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Friday, May 06, 2005

Tracking a right wing fact

Posted by: Hammer / 2:08 PM

The latest news on the House investigation of the Oil for Food program is a case study in how the right wing learns facts. Here's the objective news:
A former investigator in the U.N.-appointed oil-for-food probe on Thursday gave Congress boxes of documents concerning his findings on U.N. Secretary-General Kofi Annan, drawing an angry response from his former employer.

Lawyers for that investigation, formally called the Independent Inquiry Committee, said they are checking if that investigator, Robert Parton, violated a confidentiality agreement by giving up the potentially explosive documents. He did so under subpoena from Rep. Henry Hyde, R-Ill., chairman of the House International Relations Committee. ...

Parton, a former FBI agent, has been the focus of heated controversy since he resigned from the committee in April because he believed the panel's most recent report was too soft on Annan. A second investigator, Miranda Duncan, resigned with him for the same reason.

Since then, speculation has swirled about the exact reasons why Parton believed the latest Volcker report, released in March, wasn't critical enough of Annan. The documents he gave Congress will almost certainly help settle that issue.

That Volcker report said Annan failed to properly investigate possible conflicts of interest surrounding an oil-for-food contract won by Cotecna Inspection S.A., the Swiss company where Annan's son Kojo worked. It criticized Annan for refusing to push top advisers further after they conducted a 24-hour investigation related to his son and found nothing wrong.

But Volcker's report cleared the secretary-general of trying to influence the awarding of Cotecna's $10 million-a-year contract and said he didn't violate U.N. rules. The oil-for-food program was set up to help Iraqis cope with international sanctions the United Nations imposed on Saddam Hussein's regime after his 1990 invasion of Kuwait.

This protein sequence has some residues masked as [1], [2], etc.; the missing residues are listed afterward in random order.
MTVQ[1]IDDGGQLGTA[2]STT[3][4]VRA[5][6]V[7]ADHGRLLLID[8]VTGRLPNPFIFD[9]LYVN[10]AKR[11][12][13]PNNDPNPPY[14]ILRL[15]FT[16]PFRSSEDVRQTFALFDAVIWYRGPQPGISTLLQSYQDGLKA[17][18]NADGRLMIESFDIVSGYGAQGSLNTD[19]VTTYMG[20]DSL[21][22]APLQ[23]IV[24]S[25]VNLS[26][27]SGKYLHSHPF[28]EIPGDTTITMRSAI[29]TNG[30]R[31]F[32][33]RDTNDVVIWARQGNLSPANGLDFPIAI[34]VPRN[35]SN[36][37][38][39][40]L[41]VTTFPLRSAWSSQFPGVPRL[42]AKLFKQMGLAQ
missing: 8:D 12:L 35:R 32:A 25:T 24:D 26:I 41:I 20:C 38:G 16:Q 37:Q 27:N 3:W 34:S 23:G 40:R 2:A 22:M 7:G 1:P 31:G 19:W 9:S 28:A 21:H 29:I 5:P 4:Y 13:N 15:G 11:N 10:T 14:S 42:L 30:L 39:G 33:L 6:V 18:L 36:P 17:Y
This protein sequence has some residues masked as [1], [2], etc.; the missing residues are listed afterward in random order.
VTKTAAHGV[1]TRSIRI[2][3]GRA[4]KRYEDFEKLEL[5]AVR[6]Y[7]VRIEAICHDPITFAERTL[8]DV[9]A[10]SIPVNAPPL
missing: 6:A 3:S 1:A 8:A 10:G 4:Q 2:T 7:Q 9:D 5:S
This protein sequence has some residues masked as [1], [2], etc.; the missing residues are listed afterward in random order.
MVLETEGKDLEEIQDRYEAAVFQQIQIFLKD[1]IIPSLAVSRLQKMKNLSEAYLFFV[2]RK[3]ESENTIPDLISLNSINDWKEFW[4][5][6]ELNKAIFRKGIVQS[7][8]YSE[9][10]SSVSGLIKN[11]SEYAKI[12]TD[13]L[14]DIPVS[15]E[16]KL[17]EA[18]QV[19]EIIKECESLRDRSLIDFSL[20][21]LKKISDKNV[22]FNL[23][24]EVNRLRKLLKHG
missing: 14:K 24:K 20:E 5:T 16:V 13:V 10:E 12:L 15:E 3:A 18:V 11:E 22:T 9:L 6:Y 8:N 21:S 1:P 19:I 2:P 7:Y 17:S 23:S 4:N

It's a juicy story, no doubt. An investigator on the Independent Inquiry Committee quit because he thought the committee's report was too soft. He's violating his oath of confidentiality to deliver documents to the House committee that's also investigating Oil for Food. (For those keeping score, that's 3 investigations of Oil for Food, 0 investigations for the billions lost, stolen and wasted by the Coalition Provisional Authority.) The documents might or might not contain evidence of Kofi Annan acting improperly.

That story gets emphasized in a certain way by Fox News:

Because the review of the subpoenaed materials is currently underway, Hyde, R-Ill., declined to characterize their contents. The materials contain records of Parton's investigation of the role played by U.N. Secretary-General Kofi Annan (search) in the probe of what happened to billions of dollars that went missing from the nine-year humanitarian aid program with Iraq.

The contents of the boxes handed over by Parton are believed to be damaging to the secretary-general because, as sources told FOX News, they describe inconsistencies in the story Kofi Annan told investigators about a conflict of interest involving his son Kojo Annan, and Cotecna, the Swiss company that employed Kojo Annan and which won one of the most lucrative Oil-for-Food contracts.

So Fox News has confidential sources who are willing to describe the secret documents. Those sources say the documents will show that Kofi Annan lied to investigators. So far it's just a difference in emphasis and a willingness to speculate or rely upon confidential sources. Turn on the radio, though, and the speculation-enhanced story becomes damning fact:
Fox: New Docs 'Prove' Kofi Lied to Probers

U.N. investigators have turned over to Congress boxes of evidence on the Oil-for-Food program, including "proof" that U.N. Secretary-General Kofi Annan lied to the Independent Inquiry Committee probing the scandal, Fox News Channel reporter Jonathan Hunt said Thursday.

"One source close to the case told me that in those boxes is the ammunition to prove that Kofi Annan lied to investigators," Hunt told Fox News Radio host Tony Snow. "So this is a very dramatic development indeed."

Hunt contributed to the Fox News story. The story on is journalistically couched in speculation, but when Hunt goes on the radio, he has proof that Kofi Annan lied.

I'm not going to pretend to know what Kofi Annan did or didn't do. The investigations aren't finished yet, but unless someone can demonstrate why Volcker's committee isn't impartial, I'm willing to accept his report. On the right, though, they've rejected Volcker's findings and accepted as fact anonymous descriptions of secret records. Official reports are not always correct, just as anonymous descriptions of secret records are not always wrong. It takes a special kind of wing nut, though, to be willing to believe an anonymous source over a distinguished public servant.


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